Creeping Perlism

Written by Tracy Poff in misc on Mon 14 December 2015. Tags: perl,

After many hours of perl programming, my fears are realized: I find myself wanting to do things in python as I might do them in perl…

if ((my $count = scalar(@$rows)) > 50)
    # do some stuff...

It’s just so convenient

git update-index —assume unchanged

Written by Tracy Poff in misc on Mon 12 October 2015. Tags: git,

Thanks to this stackoverflow question, I’ve learned a useful git trick:

git update-index —assume-unchanged [ …]

and its counterpart:

git update-index —no-assume-unchanged [ …]

This pair of commands lets me keep a default file in the repo (e.g. a sample config) and modify it locally without git complaining about changed files. Handy!

Flask-Markdown bug

Written by Tracy Poff in misc on Wed 07 October 2015. Tags: quoted forsooth, flask-markdown,

I encountered a mysterious bug in Flask-Markdown: footnotes in one document were polluting others. I noticed footnotes being duplicated in a markdown-formatted sidebar, and then I found them showing up on new pages altogether.

The (approximate) cause was obvious: markdown was keeping state between different renders.

It turns out that Python-Markdown allows you to instantiate a renderer with options set and reuse that, if you choose, and Flask-Markdown takes advantage of this. However, when using Python-Markdown in that way, you need to reset() the instance between renders.

Solution: change line 69 of Flask-Markdown’s from:

        return Markup(self._instance.convert(stream))


        return Markup(self._instance.reset().convert(stream))


Unfortunately, it looks like the maintainer of Flask-Markdown hasn’t been active on github in quite a while, so this problem may persist.

Building a Better Mousetrap

Written by Tracy Poff in misc on Tue 06 October 2015. Tags: python, quoted forsooth,

All of my public projects have been suffering, lately (not that I’ve ever been the most constant of writers), because I’ve been working in the background on a tool to aid me in my research.

Some background: Until now, I’ve been collecting my copious notes in wikidPad, a very nice personal wiki application. If all you need is a text-based notebook with some simple formatting and organizational capabilities, it’s great. I recommend it to everyone. My needs are a bit more extreme, though. I’ve currently got notes on about eighteen hundred individual items, along with pages of organizational and planning information. Making use of all the data I have stored in wikidPad was getting to be impossible, and, worse still, some of my notes were scattered in different locations elsewhere due to my needing features not supported by wikidPad.

I’ve tested the various available research notebook tools (Docear, Zotero, Mendeley, ReadCube, Evernote, OneNote, …) but most are heavily oriented toward research artifacts being PDFs (does no one use photographs, or recorded interviews, or anything? just PDFs?), and none had remotely powerful enough metadata and reporting capabilities.

So, I finally bit the bullet and created my own tool. It’s ugly and user-unfriendly right now, but for my purposes it’s already more useful than wikidPad, and I continue adding features as needs arise. The benefit of using custom-built software is that I can readily make any required modifications. If I want to see all of my screenshots of character selection screens for games released between 1987 and 1996, ordered by the name of the developer, with games I’ve never reviewed highlighted in green, I can have that in a couple of minutes. Television episodes about gambling written by people born before 1960? People who starred in movies from the nineties based on games released in the eighties? Games I haven’t beaten developed by defunct companies? Any desired query can be constructed in a few minutes, as long as the information is there. And a lack of information was never my problem.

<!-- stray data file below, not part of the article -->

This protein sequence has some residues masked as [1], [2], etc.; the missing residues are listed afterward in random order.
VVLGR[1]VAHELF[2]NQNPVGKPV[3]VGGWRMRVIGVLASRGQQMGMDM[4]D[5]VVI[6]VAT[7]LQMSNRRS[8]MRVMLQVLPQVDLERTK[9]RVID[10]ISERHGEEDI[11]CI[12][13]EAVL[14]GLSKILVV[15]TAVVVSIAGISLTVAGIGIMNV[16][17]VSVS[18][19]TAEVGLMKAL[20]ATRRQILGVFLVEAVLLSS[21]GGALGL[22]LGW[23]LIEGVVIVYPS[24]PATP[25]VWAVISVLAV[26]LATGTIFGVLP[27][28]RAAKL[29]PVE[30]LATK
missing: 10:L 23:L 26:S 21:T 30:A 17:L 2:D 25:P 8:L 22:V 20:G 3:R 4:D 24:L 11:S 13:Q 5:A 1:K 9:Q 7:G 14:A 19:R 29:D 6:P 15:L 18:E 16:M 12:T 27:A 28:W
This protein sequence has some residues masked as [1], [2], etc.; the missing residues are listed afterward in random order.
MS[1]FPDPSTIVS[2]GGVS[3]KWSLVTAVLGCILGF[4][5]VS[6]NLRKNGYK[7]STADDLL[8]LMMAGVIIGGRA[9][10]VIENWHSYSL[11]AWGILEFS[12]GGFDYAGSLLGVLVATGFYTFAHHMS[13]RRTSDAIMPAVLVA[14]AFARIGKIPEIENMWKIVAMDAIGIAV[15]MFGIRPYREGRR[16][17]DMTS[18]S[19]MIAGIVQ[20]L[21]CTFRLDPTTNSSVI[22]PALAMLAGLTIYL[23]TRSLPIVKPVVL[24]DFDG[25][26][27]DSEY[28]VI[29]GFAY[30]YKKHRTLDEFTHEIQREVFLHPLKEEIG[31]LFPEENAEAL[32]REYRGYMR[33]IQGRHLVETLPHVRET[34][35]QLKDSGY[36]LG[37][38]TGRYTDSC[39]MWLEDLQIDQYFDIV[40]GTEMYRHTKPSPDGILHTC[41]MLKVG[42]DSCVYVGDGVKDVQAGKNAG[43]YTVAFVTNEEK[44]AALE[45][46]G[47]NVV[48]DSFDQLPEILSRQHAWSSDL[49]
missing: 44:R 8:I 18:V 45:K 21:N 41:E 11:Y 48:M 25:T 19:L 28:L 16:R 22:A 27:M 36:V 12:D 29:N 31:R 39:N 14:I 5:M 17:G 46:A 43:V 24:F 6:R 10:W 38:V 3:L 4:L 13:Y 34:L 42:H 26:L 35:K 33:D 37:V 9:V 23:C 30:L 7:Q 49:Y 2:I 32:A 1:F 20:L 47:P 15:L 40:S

I don’t know if anyone else would find this useful. The lack of tools that did even remotely what I want seems to indicate that my needs are a bit idiosyncratic. I’ll probably release the code once I’ve got it in a less embarrassing state, all the same.


Written by Tracy Poff in misc on Tue 15 September 2015. Tags: ,

BeautifulSoup is really excellent. I should have started using it ages ago. In probably less than an hour, I turned my custom-built horrible, fragile, regex monstrosity of a parser into a much more robust and, more importantly, understandable scraper with half as many lines of code.

The lesson, as it often is, is to use the right tool for the job.


Written by Tracy Poff in misc on Wed 17 June 2015. Tags: assembly, games,

Recently, I saw a new game from Zachtronics, TIS-100, which was released on Steam as an early access title on the first of June. In some ways, calling it a game is overstating it: it’s basically just a collection of programming problems with an interface. The catch is that you’re programming in an assembly language on a virtual machine with unusual architecture. Problems beyond the simplest will generally require you to take advantage of parallelism (which is the primary distinguishing feature of the VM) to solve, which leads to some rather different solutions for traditional problems. It’s neat, and I suggest checking it out.